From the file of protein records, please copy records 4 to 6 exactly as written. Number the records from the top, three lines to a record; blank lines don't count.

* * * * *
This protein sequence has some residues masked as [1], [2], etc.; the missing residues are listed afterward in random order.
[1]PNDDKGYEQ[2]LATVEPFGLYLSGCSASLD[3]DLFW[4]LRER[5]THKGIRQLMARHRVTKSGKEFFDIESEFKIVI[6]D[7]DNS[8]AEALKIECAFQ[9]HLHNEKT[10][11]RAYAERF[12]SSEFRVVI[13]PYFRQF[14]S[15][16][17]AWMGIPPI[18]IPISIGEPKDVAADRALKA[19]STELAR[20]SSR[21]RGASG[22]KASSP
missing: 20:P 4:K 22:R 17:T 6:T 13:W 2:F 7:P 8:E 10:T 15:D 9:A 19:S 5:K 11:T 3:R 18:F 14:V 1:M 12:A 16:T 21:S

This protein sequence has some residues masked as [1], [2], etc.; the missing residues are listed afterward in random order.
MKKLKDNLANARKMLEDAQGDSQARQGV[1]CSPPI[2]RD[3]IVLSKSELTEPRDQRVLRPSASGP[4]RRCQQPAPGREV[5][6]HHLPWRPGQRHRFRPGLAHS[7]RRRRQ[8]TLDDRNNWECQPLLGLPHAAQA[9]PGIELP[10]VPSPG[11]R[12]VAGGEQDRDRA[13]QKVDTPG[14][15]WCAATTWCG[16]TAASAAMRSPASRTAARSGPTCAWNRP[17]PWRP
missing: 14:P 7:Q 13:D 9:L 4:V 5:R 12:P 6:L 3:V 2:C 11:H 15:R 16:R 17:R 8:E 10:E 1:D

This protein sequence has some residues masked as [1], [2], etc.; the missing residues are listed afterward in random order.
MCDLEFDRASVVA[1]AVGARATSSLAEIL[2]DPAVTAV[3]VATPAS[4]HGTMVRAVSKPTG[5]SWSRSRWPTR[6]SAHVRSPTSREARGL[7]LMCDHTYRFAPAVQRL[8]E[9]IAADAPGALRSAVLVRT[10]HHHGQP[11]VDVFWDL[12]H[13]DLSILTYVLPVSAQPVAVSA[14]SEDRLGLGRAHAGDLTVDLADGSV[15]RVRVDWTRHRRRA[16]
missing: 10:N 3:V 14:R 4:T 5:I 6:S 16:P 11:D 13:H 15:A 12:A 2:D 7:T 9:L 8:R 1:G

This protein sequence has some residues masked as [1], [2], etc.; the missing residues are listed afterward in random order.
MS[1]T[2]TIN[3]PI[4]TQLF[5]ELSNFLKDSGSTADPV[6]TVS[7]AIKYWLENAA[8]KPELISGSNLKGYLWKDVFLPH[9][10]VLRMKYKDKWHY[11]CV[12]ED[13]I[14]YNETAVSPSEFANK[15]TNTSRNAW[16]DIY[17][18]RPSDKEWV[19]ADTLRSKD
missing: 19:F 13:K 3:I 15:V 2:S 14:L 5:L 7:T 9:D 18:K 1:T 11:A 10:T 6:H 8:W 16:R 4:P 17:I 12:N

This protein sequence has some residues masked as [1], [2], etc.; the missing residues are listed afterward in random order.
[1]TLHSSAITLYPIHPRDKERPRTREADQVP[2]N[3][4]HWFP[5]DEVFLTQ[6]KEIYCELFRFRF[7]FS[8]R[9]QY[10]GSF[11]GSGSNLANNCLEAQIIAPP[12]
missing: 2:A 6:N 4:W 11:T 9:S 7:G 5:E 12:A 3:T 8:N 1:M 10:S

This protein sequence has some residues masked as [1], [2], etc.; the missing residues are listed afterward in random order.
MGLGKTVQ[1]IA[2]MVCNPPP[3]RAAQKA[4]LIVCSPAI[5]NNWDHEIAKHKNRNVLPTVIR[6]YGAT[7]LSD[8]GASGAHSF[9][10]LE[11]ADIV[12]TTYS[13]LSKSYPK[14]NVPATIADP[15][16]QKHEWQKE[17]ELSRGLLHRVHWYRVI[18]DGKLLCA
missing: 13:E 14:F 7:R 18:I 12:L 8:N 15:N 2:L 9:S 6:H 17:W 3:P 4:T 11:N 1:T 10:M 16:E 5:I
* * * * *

This protein sequence has some residues masked as [1], [2], etc.; the missing residues are listed afterward in random order.
MS[1]T[2]TIN[3]PI[4]TQLF[5]ELSNFLKDSGSTADPV[6]TVS[7]AIKYWLENAA[8]KPELISGSNLKGYLWKDVFLPH[9][10]VLRMKYKDKWHY[11]CV[12]ED[13]I[14]YNETAVSPSEFANK[15]TNTSRNAW[16]DIY[17][18]RPSDKEWV[19]ADTLRSKD
missing: 19:F 13:K 3:I 15:V 2:S 14:L 5:L 7:T 9:D 18:K 1:T 11:A 10:T 6:H 8:W 16:R 4:P 17:I 12:N

This protein sequence has some residues masked as [1], [2], etc.; the missing residues are listed afterward in random order.
[1]TLHSSAITLYPIHPRDKERPRTREADQVP[2]N[3][4]HWFP[5]DEVFLTQ[6]KEIYCELFRFRF[7]FS[8]R[9]QY[10]GSF[11]GSGSNLANNCLEAQIIAPP[12]
missing: 2:A 6:N 4:W 11:T 9:S 7:G 5:E 12:A 3:T 8:N 1:M 10:S

This protein sequence has some residues masked as [1], [2], etc.; the missing residues are listed afterward in random order.
MGLGKTVQ[1]IA[2]MVCNPPP[3]RAAQKA[4]LIVCSPAI[5]NNWDHEIAKHKNRNVLPTVIR[6]YGAT[7]LSD[8]GASGAHSF[9][10]LE[11]ADIV[12]TTYS[13]LSKSYPK[14]NVPATIADP[15][16]QKHEWQKE[17]ELSRGLLHRVHWYRVI[18]DGKLLCA
missing: 13:E 14:F 7:R 18:I 12:L 8:N 15:N 2:L 9:S 6:H 17:W 3:P 4:T 11:N 1:T 10:M 16:E 5:I